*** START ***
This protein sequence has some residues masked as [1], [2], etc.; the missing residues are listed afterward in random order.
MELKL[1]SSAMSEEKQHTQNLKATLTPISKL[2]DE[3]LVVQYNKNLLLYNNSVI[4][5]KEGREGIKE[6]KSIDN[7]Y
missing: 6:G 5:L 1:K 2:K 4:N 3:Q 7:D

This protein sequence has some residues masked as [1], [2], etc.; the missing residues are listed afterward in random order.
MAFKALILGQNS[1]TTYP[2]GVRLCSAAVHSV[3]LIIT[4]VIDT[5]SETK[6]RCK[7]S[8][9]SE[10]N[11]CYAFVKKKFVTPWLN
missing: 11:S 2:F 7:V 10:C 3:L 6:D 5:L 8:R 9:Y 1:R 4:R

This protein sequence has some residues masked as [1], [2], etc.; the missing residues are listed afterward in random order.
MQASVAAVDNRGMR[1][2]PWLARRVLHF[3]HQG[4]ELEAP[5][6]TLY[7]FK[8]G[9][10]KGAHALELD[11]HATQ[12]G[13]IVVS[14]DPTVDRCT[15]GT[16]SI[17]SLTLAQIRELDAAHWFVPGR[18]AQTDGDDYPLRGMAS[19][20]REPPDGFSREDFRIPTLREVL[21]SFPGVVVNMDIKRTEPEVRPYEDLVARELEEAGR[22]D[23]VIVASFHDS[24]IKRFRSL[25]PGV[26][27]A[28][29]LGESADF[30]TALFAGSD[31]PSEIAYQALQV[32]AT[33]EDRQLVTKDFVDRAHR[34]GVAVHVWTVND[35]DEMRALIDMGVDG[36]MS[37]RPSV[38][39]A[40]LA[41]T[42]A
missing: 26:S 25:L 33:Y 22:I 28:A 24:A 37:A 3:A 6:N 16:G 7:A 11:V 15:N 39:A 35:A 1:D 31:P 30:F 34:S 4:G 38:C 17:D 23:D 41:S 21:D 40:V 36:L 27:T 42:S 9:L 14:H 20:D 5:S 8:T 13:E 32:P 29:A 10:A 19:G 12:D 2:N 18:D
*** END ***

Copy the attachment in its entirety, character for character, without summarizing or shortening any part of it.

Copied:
This protein sequence has some residues masked as [1], [2], etc.; the missing residues are listed afterward in random order.
MELKL[1]SSAMSEEKQHTQNLKATLTPISKL[2]DE[3]LVVQYNKNLLLYNNSVI[4][5]KEGREGIKE[6]KSIDN[7]Y
missing: 6:G 5:L 1:K 2:K 4:N 3:Q 7:D

This protein sequence has some residues masked as [1], [2], etc.; the missing residues are listed afterward in random order.
MAFKALILGQNS[1]TTYP[2]GVRLCSAAVHSV[3]LIIT[4]VIDT[5]SETK[6]RCK[7]S[8][9]SE[10]N[11]CYAFVKKKFVTPWLN
missing: 11:S 2:F 7:V 10:C 3:L 6:D 5:L 8:R 9:Y 1:R 4:R

This protein sequence has some residues masked as [1], [2], etc.; the missing residues are listed afterward in random order.
MQASVAAVDNRGMR[1][2]PWLARRVLHF[3]HQG[4]ELEAP[5][6]TLY[7]FK[8]G[9][10]KGAHALELD[11]HATQ[12]G[13]IVVS[14]DPTVDRCT[15]GT[16]SI[17]SLTLAQIRELDAAHWFVPGR[18]AQTDGDDYPLRGMAS[19][20]REPPDGFSREDFRIPTLREVL[21]SFPGVVVNMDIKRTEPEVRPYEDLVARELEEAGR[22]D[23]VIVASFHDS[24]IKRFRSL[25]PGV[26][27]A[28][29]LGESADF[30]TALFAGSD[31]PSEIAYQALQV[32]AT[33]EDRQLVTKDFVDRAHR[34]GVAVHVWTVND[35]DEMRALIDMGVDG[36]MS[37]RPSV[38][39]A[40]LA[41]T[42]A
missing: 26:S 25:L 33:Y 22:I 28:A 24:A 37:A 3:A 6:N 16:G 7:A 11:V 15:N 39:A 35:A 1:D 31:P 30:F 34:S 4:G 38:C 17:D 23:D 41:S 21:D 40:V 36:L 27:T 42:S 9:L 14:H 20:D 5:S 8:T 13:E 32:P 29:A 10:A 19:G 12:D 2:N 18:D